Paul Rogers Photography
[ Stowe, Vermont ]
Photography for Artists
Helping artists get the picture for over 30 years
There are many reasons to have your artwork photographed–share it on the Web, make giclée prints, publish it in print form, submit it to a jury, general promotion, archiving. To have an accurate photograph of your painting is to represent your work in the best possible light. While you may be able to take the picture yourself, the resulting image may fall short of accurately representing your artwork, and the file may not meet the strict requirement of those requesting files. Expert jurors cite good photography as a key element in jurying success. I offer photographic services to assist artists with this process, and make myself available to help my clients when they have questions about using my photos. See a gallery of my client's artwork, below.
While this page is intended to share information about photography of 2-dimensional flat artwork, I also offer photography of 3-d pieces, gallery exhibits, and installations.
I developed strong technical skills in photography through my studies at the School of Photographic Arts and Sciences at Rochester Institute of Technology for my fine arts degree. As far back as 1980, I was assigned the task of accurately reproducing artwork on film. Related topics of study, such as Reproduction of Photography and Color Separation Techniques, added to my knowledge of this discipline. I made the transition to digital technology years ago, now using state-of-the-art cameras, computers, and software.
My process for photographing paintings includes using cross-polarized incandescent lights to reduce glare and reflections, and to provide accurate color. Editing of the resulting file includes adjusting each color's hue, saturation, and luminance (brightness) values to match the original painting while it's in hand. Additional editing corrects the painting's aspect ratio, and allows for any special requests (such as compositing images or adding a background).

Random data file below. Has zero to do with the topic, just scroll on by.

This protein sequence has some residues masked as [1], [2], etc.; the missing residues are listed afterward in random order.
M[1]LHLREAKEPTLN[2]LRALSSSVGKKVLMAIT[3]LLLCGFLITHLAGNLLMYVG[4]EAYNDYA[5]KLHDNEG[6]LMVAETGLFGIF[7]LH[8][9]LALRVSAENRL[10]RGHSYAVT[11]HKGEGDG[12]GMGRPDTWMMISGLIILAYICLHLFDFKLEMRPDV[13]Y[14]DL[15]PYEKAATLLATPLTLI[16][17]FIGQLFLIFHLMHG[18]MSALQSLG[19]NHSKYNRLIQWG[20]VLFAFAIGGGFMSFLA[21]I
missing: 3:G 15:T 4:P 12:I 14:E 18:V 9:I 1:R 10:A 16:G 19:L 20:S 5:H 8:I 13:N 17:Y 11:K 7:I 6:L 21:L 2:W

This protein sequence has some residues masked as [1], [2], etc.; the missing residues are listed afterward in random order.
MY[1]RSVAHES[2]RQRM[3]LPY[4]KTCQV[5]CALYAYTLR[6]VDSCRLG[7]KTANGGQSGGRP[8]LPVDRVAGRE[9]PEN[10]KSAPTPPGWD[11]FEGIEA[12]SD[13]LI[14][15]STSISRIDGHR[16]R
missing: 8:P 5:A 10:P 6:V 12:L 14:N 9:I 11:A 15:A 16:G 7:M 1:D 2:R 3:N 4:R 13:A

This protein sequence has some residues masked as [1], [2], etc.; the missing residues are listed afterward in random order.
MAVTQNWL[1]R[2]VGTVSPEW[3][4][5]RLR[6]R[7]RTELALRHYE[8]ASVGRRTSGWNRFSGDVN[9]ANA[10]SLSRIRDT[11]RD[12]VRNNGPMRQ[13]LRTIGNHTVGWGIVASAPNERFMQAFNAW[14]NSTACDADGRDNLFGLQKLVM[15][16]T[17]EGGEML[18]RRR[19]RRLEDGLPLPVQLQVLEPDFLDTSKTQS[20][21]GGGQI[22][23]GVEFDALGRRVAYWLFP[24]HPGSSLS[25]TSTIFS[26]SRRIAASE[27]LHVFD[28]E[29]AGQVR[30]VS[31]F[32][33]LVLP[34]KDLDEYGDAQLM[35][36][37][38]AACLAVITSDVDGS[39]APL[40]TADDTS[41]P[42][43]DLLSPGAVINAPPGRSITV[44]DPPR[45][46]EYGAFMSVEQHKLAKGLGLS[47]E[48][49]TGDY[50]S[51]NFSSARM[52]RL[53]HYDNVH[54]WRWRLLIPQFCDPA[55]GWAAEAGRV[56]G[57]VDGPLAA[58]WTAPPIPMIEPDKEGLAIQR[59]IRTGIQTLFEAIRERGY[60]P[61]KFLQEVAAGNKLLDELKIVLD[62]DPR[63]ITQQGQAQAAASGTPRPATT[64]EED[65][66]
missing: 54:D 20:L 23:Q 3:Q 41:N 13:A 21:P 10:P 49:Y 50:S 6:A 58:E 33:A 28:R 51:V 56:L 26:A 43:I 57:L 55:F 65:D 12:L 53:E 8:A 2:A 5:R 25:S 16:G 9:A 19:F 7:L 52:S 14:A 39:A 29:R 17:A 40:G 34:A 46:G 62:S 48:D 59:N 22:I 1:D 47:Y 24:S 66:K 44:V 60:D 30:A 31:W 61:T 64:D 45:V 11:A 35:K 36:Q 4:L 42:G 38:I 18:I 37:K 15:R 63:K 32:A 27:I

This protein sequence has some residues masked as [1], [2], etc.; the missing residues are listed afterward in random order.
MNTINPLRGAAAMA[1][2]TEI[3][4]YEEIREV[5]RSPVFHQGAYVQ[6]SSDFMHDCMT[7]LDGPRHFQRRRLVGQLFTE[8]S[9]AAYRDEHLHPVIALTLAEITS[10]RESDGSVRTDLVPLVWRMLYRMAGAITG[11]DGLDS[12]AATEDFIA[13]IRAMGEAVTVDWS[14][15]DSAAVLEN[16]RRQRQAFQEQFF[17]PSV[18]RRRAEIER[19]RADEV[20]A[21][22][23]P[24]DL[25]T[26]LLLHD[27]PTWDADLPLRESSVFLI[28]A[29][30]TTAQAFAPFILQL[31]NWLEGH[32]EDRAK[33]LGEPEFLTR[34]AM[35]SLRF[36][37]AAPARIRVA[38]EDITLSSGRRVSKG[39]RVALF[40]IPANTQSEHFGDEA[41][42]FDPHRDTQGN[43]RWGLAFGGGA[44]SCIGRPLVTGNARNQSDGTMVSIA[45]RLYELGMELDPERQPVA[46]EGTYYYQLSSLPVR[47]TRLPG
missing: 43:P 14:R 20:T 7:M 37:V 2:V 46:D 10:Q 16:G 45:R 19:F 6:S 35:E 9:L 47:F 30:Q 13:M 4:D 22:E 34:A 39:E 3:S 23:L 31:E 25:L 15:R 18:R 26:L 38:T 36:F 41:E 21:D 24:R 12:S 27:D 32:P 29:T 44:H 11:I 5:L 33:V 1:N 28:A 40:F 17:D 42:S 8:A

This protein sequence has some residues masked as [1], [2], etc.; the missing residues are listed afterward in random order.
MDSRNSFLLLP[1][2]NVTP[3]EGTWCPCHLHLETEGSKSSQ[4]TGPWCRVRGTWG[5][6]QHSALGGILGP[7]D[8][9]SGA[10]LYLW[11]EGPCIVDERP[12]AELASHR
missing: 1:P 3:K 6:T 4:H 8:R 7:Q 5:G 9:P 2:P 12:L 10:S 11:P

While estimating the cost of photography is only done by discussing your artwork in person, I can offer general prices for services so you can plan your budget. I offer a 2 hour minimum session in my studio for $150; additional time is billed @ $75/hour. Editing is billed at $45/hour with no minimum. For example only, a session to photograph and edit a dozen typical paintings often takes up the 2 hour session and requires an additional hour of editing. Additional costs may include file delivery (on a data-DVD or flash drive), index prints or contact sheets, and Vermont sales tax. Many paintings have special shooting and editing requirements that extend the time (or it may go more quickly!), so please contact me so I can go over your specific needs and provide a more accurate estimate for your job.
Photography can also be done in your studio or in a gallery. The minimum billing time for location work is 3 hours, and travel costs will be added. Note that color and tonal corrections cannot be done on site unless I bring my calibrated monitor, which is rarely requested.